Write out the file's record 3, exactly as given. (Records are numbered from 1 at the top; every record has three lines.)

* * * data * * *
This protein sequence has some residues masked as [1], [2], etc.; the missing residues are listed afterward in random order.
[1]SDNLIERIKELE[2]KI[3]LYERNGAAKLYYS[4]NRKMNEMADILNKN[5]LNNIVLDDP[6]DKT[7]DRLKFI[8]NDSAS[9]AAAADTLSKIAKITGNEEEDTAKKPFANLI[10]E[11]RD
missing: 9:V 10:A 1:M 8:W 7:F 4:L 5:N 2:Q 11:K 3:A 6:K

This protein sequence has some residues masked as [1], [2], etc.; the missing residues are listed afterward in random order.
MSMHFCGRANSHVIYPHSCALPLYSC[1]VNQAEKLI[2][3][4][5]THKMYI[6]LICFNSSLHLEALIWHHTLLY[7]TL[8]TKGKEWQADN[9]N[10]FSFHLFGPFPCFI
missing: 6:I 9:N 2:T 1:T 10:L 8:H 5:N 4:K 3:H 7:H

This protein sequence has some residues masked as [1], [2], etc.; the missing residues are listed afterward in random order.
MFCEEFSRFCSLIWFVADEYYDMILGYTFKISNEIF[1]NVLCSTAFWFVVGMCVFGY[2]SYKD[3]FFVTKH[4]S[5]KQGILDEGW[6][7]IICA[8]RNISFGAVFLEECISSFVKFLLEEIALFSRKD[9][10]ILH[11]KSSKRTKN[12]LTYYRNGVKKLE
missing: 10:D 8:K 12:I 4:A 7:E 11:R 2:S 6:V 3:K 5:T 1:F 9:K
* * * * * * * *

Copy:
This protein sequence has some residues masked as [1], [2], etc.; the missing residues are listed afterward in random order.
MFCEEFSRFCSLIWFVADEYYDMILGYTFKISNEIF[1]NVLCSTAFWFVVGMCVFGY[2]SYKD[3]FFVTKH[4]S[5]KQGILDEGW[6][7]IICA[8]RNISFGAVFLEECISSFVKFLLEEIALFSRKD[9][10]ILH[11]KSSKRTKN[12]LTYYRNGVKKLE
missing: 10:D 8:K 12:I 4:A 7:E 11:R 2:S 6:V 3:K 5:T 1:F 9:K